WWII GROUP OF 3 MEDALS & ARCHIVE OF EPHEMERA TO A.B. G.L. DAVIES, H.M.S. EXETER (K.I.A. BATTLE OF RIVER PLATE 1939)

*** SOLD *** The most complete archive of an Able Seaman killed aboard H.M.S. Exeter in the engagement with the Admiral Graf Spee during the Battle of River Plate in 1939. Includes 1939-45 Star; Atlantic Star; WWII War Medal, accompanied by a wealth of original ephemera such as Bosun's whistle stamped to 'S. Davis', WWII Dog Tag named to Seaman G.L. Davies, Buckingham Palace Condolence Slip to Mrs. M. Davies, Admiralty Condolence Medal Slip to Gilbert Lewis Davies, Certificate of Service Parchment, original letters of condolence, postcards, photographs, personalised items and Davies' rare H.M.S. Exeter memorabilia including a framed and intricately coloured H.M.S. Exeter Proclamation dated 1938.
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Description

Gilbert Lewis Davies was born in Leominster, Herefordshire on 6 Feb 1918 and lived at Downs Villa Farm, Kimbolton, Leominster, working as a farm labourer. Enrolling with the Royal Navy on 15 Sep 1937, Davies served with H.M.S. Drake until 20 Apr 1938, when he joined the crew of H.M.S. Exeter and served in the America and West Indies Station and promoted to the rank of Able Seaman on 15 Jan 1939.

On the outbreak of WWII, Exeter formed part of the South American Division with the heavy cruiser, Cumberland. Captained by Frederick Bell, Exeter and Achilles rendezvoused with Ajax near River Plate. The German cruiser Admiral Graf Spee spotted Exeter on the morning of 13 Dec 1939. The Ajax and Achilles grouped together to deflect the Graf Spee's fire. Regardless, Captain Hans Langsdorff concentrated the Graf Spee's fire on Exeter, with a first barrage of shells at 06:18. Her third salvo killed the crew of the starboard torpedo tubes, started fires amidships and disabled Exeter's Supermarine Walrus seaplanes. After eight return salvos from Exeter, Graf Spee succeeded in knocking Exeter's 'B' turret out of action and shrapnel from killed all of the bridge personnel, bar three. Captain Bell, wounded in the face, transferred to the aft conning position to continue the battle. His ship was hit twice more shortly afterwards.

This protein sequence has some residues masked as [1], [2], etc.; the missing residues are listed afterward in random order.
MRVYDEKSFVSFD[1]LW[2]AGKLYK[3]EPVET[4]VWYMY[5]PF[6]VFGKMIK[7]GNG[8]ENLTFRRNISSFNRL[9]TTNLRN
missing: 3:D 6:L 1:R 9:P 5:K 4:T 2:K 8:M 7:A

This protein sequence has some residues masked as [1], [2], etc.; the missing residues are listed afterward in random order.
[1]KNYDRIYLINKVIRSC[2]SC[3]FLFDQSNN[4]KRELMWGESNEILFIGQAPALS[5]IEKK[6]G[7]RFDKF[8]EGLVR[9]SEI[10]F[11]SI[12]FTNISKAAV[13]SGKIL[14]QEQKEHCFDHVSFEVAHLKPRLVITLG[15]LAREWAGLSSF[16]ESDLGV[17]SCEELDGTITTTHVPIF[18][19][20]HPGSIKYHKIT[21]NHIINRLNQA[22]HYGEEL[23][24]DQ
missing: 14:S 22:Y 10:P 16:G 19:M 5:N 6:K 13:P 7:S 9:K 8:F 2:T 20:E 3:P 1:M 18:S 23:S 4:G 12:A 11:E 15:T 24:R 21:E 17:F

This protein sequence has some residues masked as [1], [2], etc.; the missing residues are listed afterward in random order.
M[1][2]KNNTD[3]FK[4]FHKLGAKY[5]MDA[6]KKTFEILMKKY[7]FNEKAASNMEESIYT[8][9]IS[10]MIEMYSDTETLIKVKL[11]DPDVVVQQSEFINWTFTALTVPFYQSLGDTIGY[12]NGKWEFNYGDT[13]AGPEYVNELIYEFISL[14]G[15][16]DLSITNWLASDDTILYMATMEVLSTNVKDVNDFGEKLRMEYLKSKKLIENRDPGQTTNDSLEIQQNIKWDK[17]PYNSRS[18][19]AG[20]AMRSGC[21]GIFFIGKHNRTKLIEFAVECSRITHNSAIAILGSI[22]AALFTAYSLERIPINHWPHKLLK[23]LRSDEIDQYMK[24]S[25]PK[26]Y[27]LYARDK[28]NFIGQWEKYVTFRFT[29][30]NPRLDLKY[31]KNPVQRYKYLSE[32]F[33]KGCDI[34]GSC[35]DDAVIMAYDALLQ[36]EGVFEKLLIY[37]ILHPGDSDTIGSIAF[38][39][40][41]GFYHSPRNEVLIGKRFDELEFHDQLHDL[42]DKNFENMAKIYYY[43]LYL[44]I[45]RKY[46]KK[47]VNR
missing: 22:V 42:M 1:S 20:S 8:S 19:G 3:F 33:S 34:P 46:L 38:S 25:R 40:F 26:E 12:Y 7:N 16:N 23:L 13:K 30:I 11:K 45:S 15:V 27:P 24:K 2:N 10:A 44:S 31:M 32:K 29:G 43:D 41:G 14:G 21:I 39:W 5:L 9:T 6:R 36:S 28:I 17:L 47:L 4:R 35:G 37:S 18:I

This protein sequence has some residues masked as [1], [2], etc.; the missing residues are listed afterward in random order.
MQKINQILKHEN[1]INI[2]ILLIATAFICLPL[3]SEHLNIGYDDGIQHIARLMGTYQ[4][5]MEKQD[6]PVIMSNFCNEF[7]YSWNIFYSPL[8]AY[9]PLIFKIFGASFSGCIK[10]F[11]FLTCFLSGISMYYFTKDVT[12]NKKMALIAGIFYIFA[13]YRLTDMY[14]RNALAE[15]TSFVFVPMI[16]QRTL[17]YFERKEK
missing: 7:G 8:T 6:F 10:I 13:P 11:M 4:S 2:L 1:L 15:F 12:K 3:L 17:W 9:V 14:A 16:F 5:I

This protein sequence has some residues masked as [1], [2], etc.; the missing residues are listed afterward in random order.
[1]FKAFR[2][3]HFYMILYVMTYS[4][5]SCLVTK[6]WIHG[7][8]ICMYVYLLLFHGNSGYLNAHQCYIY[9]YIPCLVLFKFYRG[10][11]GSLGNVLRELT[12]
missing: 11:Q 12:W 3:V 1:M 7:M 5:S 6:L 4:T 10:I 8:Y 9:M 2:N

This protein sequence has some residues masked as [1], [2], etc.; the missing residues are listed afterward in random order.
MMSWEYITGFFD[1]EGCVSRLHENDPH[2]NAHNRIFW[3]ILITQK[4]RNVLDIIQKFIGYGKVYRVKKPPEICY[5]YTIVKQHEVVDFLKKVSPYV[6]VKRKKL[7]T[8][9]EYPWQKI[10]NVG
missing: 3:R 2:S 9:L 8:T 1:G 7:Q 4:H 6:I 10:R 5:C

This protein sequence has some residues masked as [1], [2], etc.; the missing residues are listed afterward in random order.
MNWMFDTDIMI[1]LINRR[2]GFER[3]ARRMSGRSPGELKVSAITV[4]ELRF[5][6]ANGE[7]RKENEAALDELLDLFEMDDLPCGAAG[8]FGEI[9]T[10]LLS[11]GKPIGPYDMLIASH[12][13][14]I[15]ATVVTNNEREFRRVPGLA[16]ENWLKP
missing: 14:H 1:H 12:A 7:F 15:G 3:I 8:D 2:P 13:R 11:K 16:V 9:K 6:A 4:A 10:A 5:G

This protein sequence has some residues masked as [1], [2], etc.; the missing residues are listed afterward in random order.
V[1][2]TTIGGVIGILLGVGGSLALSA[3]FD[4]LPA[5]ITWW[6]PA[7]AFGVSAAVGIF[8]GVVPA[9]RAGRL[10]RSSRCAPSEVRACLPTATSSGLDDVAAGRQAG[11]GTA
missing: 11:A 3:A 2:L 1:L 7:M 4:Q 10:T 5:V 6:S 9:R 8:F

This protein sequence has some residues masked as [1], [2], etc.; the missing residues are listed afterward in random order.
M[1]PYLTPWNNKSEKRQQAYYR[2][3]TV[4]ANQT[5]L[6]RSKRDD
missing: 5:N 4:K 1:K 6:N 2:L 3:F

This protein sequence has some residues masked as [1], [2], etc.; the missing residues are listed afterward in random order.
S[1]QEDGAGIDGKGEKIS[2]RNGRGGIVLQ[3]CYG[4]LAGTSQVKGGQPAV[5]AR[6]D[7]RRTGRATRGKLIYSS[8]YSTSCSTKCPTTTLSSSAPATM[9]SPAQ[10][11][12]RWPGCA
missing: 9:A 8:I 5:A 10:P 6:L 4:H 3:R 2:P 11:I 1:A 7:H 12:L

Turning his attention to the light cruisers, Langsdorrf was forced to turn away by the lauching of Exeter's torpedoes. He then closed in on Exeter scoring deadly hits amidships, knocking out 'A' turret, starting fires that damaged the navigation circuits and causing a list with flooding. At this point, Bell was reported to have said: 'I'm going to ram the bastard. It will be the end of us, but will sink him too.' He had informed Commodore Harwood that she only had a four and eight inch gun in action, and was ordered to disengage and head for the Falklands for repair. In total, she had been hit by a total of seven 283 mm shells that killed 61 of her crew, including Gilbert Davies. The Graf Spee had suffered three significant strikes with her oil-purification equipment being disabled. Without it, the ship could not return to Germany and was irreparable. Faced with the prospect of Royal Navy reinforcements, the Admiral Graf Spee was scuttled by her captain in the harbour of Montevideo.

Gilbert Lewis Davies is commemorated on the Plymouth Naval Memorial and Kimbolton Parish Church.

View a video of Davies' H.M.S. Exeter memorabilia.